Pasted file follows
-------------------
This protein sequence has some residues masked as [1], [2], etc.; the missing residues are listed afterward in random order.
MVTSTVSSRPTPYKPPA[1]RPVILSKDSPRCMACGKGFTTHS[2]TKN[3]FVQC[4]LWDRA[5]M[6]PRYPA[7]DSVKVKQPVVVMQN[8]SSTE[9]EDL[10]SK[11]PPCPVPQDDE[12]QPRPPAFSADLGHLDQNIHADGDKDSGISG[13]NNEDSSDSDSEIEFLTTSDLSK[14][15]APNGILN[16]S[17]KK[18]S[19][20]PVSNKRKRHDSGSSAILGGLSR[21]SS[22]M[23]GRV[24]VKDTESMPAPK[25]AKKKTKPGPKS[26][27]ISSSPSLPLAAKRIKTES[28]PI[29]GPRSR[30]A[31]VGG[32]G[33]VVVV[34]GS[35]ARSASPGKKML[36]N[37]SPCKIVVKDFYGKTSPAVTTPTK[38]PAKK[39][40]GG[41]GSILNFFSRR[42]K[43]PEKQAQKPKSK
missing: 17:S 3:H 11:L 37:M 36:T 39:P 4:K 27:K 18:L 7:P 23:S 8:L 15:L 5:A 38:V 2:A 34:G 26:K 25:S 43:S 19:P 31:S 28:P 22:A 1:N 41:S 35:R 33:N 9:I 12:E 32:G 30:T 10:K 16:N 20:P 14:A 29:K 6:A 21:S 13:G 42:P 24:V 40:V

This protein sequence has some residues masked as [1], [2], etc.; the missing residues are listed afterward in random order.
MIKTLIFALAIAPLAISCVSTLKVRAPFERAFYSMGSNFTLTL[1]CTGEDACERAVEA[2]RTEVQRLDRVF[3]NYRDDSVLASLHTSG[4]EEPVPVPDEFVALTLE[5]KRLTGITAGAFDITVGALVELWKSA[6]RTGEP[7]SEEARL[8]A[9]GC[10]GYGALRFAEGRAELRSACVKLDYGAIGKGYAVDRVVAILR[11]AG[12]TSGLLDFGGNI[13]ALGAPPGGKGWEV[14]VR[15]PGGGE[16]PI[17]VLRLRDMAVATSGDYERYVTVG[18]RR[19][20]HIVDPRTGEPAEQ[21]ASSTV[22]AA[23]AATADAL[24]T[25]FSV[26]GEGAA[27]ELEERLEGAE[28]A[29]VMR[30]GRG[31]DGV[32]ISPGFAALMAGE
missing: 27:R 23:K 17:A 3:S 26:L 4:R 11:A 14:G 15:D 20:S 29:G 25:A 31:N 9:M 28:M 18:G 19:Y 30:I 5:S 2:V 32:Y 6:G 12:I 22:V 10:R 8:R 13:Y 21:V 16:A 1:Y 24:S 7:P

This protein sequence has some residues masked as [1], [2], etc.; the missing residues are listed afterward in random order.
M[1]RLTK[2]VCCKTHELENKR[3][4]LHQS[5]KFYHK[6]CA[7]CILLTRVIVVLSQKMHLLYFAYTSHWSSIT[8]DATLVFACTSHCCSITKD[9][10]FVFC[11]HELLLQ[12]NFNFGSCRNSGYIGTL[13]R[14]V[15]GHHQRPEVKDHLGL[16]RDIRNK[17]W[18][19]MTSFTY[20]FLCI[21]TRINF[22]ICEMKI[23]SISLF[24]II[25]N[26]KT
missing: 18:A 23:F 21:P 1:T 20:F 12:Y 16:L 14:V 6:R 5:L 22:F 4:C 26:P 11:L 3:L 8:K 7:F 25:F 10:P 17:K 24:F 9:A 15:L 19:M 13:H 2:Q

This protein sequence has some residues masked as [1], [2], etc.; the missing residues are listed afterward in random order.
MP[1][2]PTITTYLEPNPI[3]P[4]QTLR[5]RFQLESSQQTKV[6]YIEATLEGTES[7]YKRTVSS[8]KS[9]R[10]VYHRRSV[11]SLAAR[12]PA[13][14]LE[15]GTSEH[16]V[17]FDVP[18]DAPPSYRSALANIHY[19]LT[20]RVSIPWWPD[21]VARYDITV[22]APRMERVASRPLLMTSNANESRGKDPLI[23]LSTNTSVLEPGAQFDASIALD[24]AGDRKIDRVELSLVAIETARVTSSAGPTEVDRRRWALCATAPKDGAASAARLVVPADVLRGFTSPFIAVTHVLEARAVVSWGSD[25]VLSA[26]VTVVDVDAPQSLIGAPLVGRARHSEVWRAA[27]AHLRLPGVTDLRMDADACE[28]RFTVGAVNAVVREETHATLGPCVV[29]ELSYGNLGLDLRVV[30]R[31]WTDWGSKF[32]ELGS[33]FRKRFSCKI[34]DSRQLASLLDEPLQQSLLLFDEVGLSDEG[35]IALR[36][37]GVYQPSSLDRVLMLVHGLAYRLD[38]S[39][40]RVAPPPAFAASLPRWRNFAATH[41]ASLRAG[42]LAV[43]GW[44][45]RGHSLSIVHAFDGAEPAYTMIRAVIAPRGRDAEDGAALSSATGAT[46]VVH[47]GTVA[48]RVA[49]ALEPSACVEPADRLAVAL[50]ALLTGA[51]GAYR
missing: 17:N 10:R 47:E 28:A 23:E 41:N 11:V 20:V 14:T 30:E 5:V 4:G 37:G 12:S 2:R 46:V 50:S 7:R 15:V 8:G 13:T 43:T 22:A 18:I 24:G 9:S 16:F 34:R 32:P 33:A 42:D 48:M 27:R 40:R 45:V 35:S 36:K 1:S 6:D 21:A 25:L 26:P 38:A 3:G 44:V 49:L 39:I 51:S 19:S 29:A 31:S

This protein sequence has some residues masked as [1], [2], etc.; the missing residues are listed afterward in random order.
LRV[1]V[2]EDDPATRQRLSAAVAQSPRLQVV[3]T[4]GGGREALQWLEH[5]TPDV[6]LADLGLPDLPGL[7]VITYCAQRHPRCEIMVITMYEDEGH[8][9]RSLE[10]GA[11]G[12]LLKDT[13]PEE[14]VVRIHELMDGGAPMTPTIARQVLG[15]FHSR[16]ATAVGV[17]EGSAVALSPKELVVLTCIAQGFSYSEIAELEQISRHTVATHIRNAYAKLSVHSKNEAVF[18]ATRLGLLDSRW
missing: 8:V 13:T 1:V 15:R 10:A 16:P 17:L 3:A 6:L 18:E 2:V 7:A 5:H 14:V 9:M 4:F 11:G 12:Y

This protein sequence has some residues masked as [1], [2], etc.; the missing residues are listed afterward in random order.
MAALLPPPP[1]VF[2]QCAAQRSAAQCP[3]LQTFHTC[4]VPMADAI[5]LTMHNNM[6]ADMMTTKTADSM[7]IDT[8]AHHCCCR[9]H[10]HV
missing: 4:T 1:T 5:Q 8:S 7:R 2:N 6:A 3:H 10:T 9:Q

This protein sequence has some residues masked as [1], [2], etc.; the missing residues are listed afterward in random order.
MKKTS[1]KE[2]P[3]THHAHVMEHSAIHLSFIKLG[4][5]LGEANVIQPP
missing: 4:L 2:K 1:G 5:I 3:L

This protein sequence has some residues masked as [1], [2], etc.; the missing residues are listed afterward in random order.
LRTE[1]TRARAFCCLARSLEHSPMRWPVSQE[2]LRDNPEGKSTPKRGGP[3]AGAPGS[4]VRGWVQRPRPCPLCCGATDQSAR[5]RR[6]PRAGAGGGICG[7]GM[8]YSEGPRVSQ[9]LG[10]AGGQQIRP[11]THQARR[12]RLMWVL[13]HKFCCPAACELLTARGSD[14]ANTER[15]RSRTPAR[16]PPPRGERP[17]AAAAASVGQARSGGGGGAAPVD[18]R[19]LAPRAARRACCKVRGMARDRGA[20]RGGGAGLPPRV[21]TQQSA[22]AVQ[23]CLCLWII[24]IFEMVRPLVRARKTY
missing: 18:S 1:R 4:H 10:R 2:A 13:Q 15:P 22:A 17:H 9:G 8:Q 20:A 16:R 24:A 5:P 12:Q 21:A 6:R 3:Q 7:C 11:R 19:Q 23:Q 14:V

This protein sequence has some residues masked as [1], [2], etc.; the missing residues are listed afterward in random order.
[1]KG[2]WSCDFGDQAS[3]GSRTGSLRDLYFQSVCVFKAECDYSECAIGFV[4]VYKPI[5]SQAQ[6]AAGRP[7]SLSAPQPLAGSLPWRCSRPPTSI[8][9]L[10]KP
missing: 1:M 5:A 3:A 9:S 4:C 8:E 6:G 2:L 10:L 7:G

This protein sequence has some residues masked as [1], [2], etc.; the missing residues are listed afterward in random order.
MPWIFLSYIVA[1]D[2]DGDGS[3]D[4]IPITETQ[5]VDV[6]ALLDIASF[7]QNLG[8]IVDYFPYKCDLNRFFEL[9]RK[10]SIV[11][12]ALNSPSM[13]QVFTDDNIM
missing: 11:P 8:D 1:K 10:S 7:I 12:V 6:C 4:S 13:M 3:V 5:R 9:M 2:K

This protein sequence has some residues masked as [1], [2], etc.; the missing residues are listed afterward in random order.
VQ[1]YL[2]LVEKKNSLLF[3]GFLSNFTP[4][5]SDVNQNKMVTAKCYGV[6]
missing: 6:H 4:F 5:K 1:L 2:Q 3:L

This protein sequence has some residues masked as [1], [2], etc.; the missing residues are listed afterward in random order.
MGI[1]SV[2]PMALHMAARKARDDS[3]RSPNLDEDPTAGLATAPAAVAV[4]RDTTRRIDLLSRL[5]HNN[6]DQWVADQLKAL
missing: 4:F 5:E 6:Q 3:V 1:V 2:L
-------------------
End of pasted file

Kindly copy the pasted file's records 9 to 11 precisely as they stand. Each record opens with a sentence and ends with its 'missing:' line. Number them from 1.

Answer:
This protein sequence has some residues masked as [1], [2], etc.; the missing residues are listed afterward in random order.
[1]KG[2]WSCDFGDQAS[3]GSRTGSLRDLYFQSVCVFKAECDYSECAIGFV[4]VYKPI[5]SQAQ[6]AAGRP[7]SLSAPQPLAGSLPWRCSRPPTSI[8][9]L[10]KP
missing: 1:M 5:A 3:A 9:S 4:C 8:E 6:G 2:L 10:L 7:G

This protein sequence has some residues masked as [1], [2], etc.; the missing residues are listed afterward in random order.
MPWIFLSYIVA[1]D[2]DGDGS[3]D[4]IPITETQ[5]VDV[6]ALLDIASF[7]QNLG[8]IVDYFPYKCDLNRFFEL[9]RK[10]SIV[11][12]ALNSPSM[13]QVFTDDNIM
missing: 11:P 8:D 1:K 10:S 7:I 12:V 6:C 4:S 13:M 3:V 5:R 9:M 2:K

This protein sequence has some residues masked as [1], [2], etc.; the missing residues are listed afterward in random order.
VQ[1]YL[2]LVEKKNSLLF[3]GFLSNFTP[4][5]SDVNQNKMVTAKCYGV[6]
missing: 6:H 4:F 5:K 1:L 2:Q 3:L